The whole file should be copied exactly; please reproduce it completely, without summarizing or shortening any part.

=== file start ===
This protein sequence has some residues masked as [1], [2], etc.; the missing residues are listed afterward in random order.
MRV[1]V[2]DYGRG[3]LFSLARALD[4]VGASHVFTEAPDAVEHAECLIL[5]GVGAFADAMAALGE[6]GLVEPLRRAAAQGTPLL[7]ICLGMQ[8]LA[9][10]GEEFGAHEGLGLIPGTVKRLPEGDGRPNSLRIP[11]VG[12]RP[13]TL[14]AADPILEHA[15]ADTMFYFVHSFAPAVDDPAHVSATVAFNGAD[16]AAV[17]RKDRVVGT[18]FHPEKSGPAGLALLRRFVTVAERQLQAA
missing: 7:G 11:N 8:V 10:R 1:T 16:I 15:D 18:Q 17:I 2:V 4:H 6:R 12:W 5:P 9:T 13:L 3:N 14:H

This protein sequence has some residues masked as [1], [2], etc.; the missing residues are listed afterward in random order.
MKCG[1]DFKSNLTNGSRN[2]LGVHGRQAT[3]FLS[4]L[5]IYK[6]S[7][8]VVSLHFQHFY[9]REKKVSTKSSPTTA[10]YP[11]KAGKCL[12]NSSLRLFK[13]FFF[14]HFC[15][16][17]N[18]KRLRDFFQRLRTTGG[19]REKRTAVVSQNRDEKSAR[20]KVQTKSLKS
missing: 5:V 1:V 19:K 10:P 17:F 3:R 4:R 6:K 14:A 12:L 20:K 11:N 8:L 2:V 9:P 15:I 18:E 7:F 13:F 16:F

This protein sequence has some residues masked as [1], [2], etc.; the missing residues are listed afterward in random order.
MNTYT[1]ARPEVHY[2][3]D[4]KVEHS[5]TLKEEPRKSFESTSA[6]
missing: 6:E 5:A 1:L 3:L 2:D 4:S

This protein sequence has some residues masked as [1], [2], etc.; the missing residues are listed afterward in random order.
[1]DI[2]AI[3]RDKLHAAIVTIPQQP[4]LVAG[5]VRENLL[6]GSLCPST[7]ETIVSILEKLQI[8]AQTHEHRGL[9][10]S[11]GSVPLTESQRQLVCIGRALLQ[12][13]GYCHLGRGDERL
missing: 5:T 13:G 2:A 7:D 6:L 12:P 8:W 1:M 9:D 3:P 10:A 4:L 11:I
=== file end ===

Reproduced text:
This protein sequence has some residues masked as [1], [2], etc.; the missing residues are listed afterward in random order.
MRV[1]V[2]DYGRG[3]LFSLARALD[4]VGASHVFTEAPDAVEHAECLIL[5]GVGAFADAMAALGE[6]GLVEPLRRAAAQGTPLL[7]ICLGMQ[8]LA[9][10]GEEFGAHEGLGLIPGTVKRLPEGDGRPNSLRIP[11]VG[12]RP[13]TL[14]AADPILEHA[15]ADTMFYFVHSFAPAVDDPAHVSATVAFNGAD[16]AAV[17]RKDRVVGT[18]FHPEKSGPAGLALLRRFVTVAERQLQAA
missing: 7:G 11:N 8:V 10:R 1:T 16:I 15:D 18:Q 17:I 2:V 4:H 6:R 12:W 5:P 9:T 13:L 3:N 14:H

This protein sequence has some residues masked as [1], [2], etc.; the missing residues are listed afterward in random order.
MKCG[1]DFKSNLTNGSRN[2]LGVHGRQAT[3]FLS[4]L[5]IYK[6]S[7][8]VVSLHFQHFY[9]REKKVSTKSSPTTA[10]YP[11]KAGKCL[12]NSSLRLFK[13]FFF[14]HFC[15][16][17]N[18]KRLRDFFQRLRTTGG[19]REKRTAVVSQNRDEKSAR[20]KVQTKSLKS
missing: 5:V 1:V 19:K 10:P 17:F 3:R 4:R 6:K 14:A 12:L 20:K 11:N 8:L 2:V 9:P 15:I 18:E 7:F 13:F 16:F

This protein sequence has some residues masked as [1], [2], etc.; the missing residues are listed afterward in random order.
MNTYT[1]ARPEVHY[2][3]D[4]KVEHS[5]TLKEEPRKSFESTSA[6]
missing: 6:E 5:A 1:L 3:L 2:D 4:S

This protein sequence has some residues masked as [1], [2], etc.; the missing residues are listed afterward in random order.
[1]DI[2]AI[3]RDKLHAAIVTIPQQP[4]LVAG[5]VRENLL[6]GSLCPST[7]ETIVSILEKLQI[8]AQTHEHRGL[9][10]S[11]GSVPLTESQRQLVCIGRALLQ[12][13]GYCHLGRGDERL
missing: 5:T 13:G 2:A 7:D 6:L 12:P 8:W 1:M 9:D 3:P 10:A 4:L 11:I